• So-called “free trade” agreements globalized this process, as big subsidized operations drove smaller local farms out of business throughout the world.
  • E.g., Mexico used to subsidize small farmers.  NAFTA required that Mexico stop those subsidies and credit programs.  But under US farm policy, the federal government here still gives billions in subsidies to big agribusinesses, which can thus sell corn in Mexico for less than it costs to grow.
  • This arrangement drove over one million small Mexican farmers out of business.  Nearly seven million farm workers became unemployed.  Many came here.
  • At the same time, trade agreements cause job losses among the people already living here.  At least ten thousand Oregon jobs were lost in 2009 due to trade agreements.  This causes tension between current residents and newly arriving immigrants.
  • Part of a solution:  reorient US farm policy toward support for smaller farms.
  • As James Howard Kunstler, author of The Long Emergency, wrote in May 2009:  There’s no way we can continue the petro-agriculture system of farming. … President Obama and Ag Secretary Vilsack have not given a hint that they understand the gravity of the situation. … [But it] happens to be one of the few problems we face that public policy could affect sharply and broadly — if we underwrote the reactivation of smaller, local farm operations instead of shoveling money to giant “agribusiness” (or Citibank, or Goldman Sachs, or AIG…).
  • Wes Jackson interviewed by Bob Jensen:  [P]rotecting the soil is not only an ecological imperative but an opportunity for positive economic and cultural change as well. The proposals we’re discussing would increase employment opportunities in agriculture — sustainable farming will require more “eyes per acre,” and replacing fossil-fuel energy with human energy and ecological knowledge makes good economic sense.
  • [Right now, globally, 70 percent of food is grown on farms less than 2 hectares (4 acres) in size, tended in large part by women.]
  • 2008 Farm Bill perpetuated market deregulation and volatility.  But the Institute for Agriculture and Trade Policy found small gains for local food system support (Farmers Market Promotion Program), support for beginning farms & ranchers, and for organic agriculture.  But the Institute concluded, the bill did nothing to address the larger problems.  For starters, we should re-establish a publicly-held grain reserve and stronger antitrust enforcement.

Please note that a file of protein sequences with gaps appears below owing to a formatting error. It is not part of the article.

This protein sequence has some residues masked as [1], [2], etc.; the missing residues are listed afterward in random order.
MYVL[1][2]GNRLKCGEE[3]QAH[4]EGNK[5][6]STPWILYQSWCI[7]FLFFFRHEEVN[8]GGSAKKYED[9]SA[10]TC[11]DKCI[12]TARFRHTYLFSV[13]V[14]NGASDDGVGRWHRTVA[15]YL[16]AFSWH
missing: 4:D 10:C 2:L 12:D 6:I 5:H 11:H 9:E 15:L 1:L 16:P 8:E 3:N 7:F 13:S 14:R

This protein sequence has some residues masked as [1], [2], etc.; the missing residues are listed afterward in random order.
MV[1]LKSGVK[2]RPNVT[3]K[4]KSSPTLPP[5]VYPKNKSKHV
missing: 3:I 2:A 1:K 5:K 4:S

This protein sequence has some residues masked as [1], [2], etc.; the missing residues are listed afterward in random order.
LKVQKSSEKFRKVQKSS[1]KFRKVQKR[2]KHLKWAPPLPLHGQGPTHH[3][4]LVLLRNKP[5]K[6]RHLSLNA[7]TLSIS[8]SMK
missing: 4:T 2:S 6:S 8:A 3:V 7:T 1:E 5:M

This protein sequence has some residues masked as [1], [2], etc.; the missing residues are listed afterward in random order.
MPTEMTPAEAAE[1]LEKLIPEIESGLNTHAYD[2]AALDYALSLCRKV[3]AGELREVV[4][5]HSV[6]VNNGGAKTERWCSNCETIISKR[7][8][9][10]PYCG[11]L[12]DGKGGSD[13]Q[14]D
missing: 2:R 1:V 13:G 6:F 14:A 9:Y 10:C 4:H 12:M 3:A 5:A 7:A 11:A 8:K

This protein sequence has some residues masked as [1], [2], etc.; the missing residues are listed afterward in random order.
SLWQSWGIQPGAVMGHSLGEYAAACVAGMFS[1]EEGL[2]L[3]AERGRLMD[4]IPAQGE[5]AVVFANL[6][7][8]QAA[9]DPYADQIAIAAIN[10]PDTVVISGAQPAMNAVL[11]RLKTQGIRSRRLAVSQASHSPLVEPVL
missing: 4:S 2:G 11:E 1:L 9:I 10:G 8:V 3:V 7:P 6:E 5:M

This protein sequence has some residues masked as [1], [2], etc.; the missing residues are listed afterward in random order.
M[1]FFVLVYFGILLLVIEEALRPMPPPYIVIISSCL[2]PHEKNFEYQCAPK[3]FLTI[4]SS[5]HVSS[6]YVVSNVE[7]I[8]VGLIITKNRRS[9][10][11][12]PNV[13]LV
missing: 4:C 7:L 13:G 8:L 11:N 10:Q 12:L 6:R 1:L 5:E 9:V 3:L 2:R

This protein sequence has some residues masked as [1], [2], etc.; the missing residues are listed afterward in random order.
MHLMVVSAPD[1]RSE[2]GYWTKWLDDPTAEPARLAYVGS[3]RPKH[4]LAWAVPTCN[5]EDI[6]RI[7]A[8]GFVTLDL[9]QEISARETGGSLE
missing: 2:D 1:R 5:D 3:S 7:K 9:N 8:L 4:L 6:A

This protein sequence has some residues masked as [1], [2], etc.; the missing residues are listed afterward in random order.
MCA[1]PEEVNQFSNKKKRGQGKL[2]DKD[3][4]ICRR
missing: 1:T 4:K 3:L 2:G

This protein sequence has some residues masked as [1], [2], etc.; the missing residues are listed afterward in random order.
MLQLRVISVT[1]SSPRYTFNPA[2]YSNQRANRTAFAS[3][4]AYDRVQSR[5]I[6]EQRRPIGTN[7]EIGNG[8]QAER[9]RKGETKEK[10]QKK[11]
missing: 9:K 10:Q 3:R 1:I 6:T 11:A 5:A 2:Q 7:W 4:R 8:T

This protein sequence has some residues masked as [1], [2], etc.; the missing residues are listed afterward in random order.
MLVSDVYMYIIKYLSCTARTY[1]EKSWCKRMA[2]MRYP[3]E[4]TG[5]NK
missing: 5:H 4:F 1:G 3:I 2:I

On trade policy, the TRADE Act would have existing trade deals renegotiated, and require consideration of consumer, environmental, labor and other protections in future pacts.  But Obama is instead pushing a NAFTA-style deal with Korea.  So the next step for us is to defeat the Korea Free Trade Agreement.  Ron Wyden chairs a Senate subcommittee that could help a lot to achieve that result.  Call and ask him to do so, and to sponsor comprehensive trade reform like the TRADE Act from the last Congress.   If you live outside of Oregon, please contact your own Senators and Congressional Representative with that message.

Selected Bibliography & Resources

Allen, Will, Kate Duesterberg and Ronnie Cummins, “The Real Gold Standard: Local and Organic Food and Farming,” www.counterpunch.org/allen02252011.html.

Anderson, Cassandra, “Monsanto Shifts ALL Liability to Farmers,” February 21, 2011, http://www.morphcity.com/home/94-monsanto-shifts-all-liability-to-farmers.

Astyk, Sharon, “Are We Seeing the Early Signs of a Seed Availability Crisis?”, Casaubon’s Book website, December 11, 2008.

CounterPunch website, www.counterpunch.org; on the economic and financial crises, articles by Mike Whitney, Pam Martens, Michael Hudson and others; and anything by James K. Galbraith, Simon Johnson, Robert Pollin, Robert Reich.

Cummings, Ronnie, “How Industry Giants Are Undermining the Organic Movement: The Organic Monopoly and the Myth of ‘Natural’ Foods,” www.counterpunch.org/cummings07092010.html.

Devinder Sharma’s ZSpace Page, “Caught In The Food Pirates’ Trap,” March 1, 2011.

Gray, Heather, and K. Rashid Nuri, “Witnessing a Shift in the Worldview of Agriculture: How Organic Agriculture Can Feed the World,” www.counterpunch.org/gray03102010.html.

Hansen-Kuhn, Karen, “Making US Trade Policy Serve Global Food Security Goals,” Institute for Agriculture and Trade Policy, January 2011.

Harkness, Jim, “Is Famine the New Normal,” Policy Innovations, a publication of the Carnegie Council, February 17, 2011.

Institute for Agriculture and Trade Policy, www.iatp.org; Communications, Ben Lilliston, (612) 870-3416, BLilliston@iatp.org; see esp., “Farm Bill Perpetuates Market Deregulation and Volatility” (press release), May 13, 2008; see also, January 07, 2011 press release, “Health leaders call for healthy Farm Bill,” and www.HealthyFoodAction.org.

Jensen, Robert, “An Interview with Wes Jackson: Future Farming,” www.counterpunch.org/jenssen01302009.

Mazzei, Umberto, “International Speculation and Rising Food Prices,” www.counterpunch.org/mazzei02142011.html.

Murphy, Sophia, “Concentrated Market Power and Agricultural Trade,” Ecofair Trade Dialogue Discussion Papers, No. 1/August 2006/English Version.

Public Citizen’s Global Trade Watch, http://www.citizen.org/trade/, Oregon Fair Trade Campaign, http://www.citizenstrade.org/orftc.php, and Alliance for Global Justice, http://afgj.org/?p=878#more-878, on trade policy and issues.

Ritchie, Mark, & Kevin Ristau, “Crisis By Design: A Brief Review of US Farm Policy,” League of Rural Voters Education Project (1987).

Roth, Robert, “The Financial and Economic Crisis: An Assessment and Action Plan,” May 18, 2009, accessible at www.healingjustice.wordpress.com (see Pages).

Seattle Farm Bill Principles, Supporting Healthy Farms, Food and People, Guidance for the 2012 Farm Bill, www.SeattleFarmBillPrinciples.org.

Willoughby, Robin, “Good for Farmers? The World Seed Conference,” www.counterpunch.org/willoughby09162009.html.